“ .. During times like this, folks are looking for craveable items that they can trust,” Comma said. “They want to know that when the food is taken home, or brought home through a delivery provider, the products are still going to be hot, they’re going to be crunchy, they’re going to be fresh—whatever they need to be.”
“… If we were going to do something that was less familiar like maybe a new Italian-inspired chicken sandwich—it’s been forever since we’ve done anything like that at Jack—probably not the right time to do that,” he said later on the call. “But Popcorn Chicken—right down the middle of the fairway. The consumer really knows what to expect.”
Through March 8, transactions were positive and comp sales were up 5.2 percent, which was on pace to be the brand’s strongest quarter since Q3 2015. But with the onset of the pandemic, Jack in the Box ended Q2 down 4.2 percent. Company-run stores dropped 4.1 percent, which breaks down to an average check rise of 6.4 percent and a 10.5 percent slide in transactions. Franchise comp sales decreased 4.1 percent. First-quarter revenue increased to $216.2 million, up from $215.7 million last year.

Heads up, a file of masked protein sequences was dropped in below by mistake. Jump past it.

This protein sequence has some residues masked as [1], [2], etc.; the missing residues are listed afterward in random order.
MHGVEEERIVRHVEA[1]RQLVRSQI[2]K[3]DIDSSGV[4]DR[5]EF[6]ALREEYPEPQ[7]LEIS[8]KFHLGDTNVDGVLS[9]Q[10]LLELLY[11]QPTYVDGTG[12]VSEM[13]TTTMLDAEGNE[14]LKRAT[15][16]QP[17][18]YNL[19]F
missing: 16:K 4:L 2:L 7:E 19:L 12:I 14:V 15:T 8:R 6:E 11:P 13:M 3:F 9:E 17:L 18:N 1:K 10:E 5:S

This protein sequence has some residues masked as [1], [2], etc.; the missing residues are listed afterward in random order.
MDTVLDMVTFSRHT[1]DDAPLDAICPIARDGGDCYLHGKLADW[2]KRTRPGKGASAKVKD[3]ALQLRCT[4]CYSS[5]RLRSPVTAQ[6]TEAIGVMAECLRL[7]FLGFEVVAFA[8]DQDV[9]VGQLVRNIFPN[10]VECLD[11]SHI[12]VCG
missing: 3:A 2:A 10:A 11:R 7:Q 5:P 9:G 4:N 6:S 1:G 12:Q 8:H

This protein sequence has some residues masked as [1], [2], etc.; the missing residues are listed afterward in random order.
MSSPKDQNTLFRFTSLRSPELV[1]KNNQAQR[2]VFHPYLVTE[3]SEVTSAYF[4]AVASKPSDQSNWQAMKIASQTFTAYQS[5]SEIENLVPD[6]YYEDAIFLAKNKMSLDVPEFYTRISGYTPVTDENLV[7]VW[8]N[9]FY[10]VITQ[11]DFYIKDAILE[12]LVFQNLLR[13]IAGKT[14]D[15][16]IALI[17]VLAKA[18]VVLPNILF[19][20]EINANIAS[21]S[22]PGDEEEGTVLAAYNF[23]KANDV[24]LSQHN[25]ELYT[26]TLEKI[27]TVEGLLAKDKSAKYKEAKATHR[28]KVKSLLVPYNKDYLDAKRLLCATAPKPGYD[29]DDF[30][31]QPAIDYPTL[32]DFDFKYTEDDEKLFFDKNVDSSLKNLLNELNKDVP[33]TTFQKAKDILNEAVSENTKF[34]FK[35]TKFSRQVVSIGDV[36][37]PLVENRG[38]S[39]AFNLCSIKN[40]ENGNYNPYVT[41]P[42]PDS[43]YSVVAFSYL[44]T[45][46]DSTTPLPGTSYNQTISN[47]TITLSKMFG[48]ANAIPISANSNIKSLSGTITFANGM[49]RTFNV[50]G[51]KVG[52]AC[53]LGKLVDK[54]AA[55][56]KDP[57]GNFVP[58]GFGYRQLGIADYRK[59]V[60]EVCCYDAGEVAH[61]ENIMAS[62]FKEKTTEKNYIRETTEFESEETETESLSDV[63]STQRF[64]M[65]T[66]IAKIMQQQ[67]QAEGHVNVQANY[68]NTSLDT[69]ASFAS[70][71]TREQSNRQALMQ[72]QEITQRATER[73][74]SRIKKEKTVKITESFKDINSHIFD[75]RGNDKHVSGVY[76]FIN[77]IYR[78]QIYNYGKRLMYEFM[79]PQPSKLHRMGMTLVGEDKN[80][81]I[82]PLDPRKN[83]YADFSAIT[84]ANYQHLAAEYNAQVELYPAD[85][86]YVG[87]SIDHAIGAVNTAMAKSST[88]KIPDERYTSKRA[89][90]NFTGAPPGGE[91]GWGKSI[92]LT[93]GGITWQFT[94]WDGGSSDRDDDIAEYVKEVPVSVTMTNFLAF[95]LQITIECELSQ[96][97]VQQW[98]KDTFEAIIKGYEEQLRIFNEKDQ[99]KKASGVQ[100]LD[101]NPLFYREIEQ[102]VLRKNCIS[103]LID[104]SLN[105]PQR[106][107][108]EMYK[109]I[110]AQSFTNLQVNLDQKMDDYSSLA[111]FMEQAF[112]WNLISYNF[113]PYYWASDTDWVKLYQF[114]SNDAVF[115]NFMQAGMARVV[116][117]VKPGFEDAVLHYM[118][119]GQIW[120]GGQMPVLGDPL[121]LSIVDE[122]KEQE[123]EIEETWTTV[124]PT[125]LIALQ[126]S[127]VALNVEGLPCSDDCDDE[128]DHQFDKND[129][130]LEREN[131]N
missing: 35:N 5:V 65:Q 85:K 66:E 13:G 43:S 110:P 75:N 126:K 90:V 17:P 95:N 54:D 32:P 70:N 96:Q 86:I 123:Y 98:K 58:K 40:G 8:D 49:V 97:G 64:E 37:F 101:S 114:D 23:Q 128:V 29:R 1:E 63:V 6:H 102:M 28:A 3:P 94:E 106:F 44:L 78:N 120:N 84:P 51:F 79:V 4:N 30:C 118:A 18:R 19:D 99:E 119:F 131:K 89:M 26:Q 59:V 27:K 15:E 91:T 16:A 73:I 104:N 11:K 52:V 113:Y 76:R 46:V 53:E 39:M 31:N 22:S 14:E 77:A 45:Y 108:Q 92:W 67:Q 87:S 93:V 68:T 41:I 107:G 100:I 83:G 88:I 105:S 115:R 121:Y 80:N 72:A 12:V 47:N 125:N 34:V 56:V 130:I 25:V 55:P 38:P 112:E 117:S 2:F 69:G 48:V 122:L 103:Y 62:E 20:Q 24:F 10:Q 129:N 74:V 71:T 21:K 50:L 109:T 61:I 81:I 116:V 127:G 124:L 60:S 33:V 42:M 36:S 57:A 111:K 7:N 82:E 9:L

After the combined work of operations, marketing, and the supply chain, results began to flip into a better direction, Comma said.
In addition to the positive same-store sales in Q3, delivery sales have more than doubled. Ninety-five percent of stores are covered by at least one of the four major delivery providers, and 80 percent utilize at least three. There’s also a record-high usage of the mobile app; the amount of active members has doubled since the start of the pandemic.
Comma said the company is feeling bullish in Q3, considering the brand is seeing positive results while lapping the brand’s strongest quarter last year.
Although dining rooms in more than 50 percent of states will be reopened under limited capacity by Memorial Day, Comma doesn’t anticipate a drop in efficiency. Prior to the crisis, dine-in mixed only 15 percent while drive-thru accounted for 70 percent.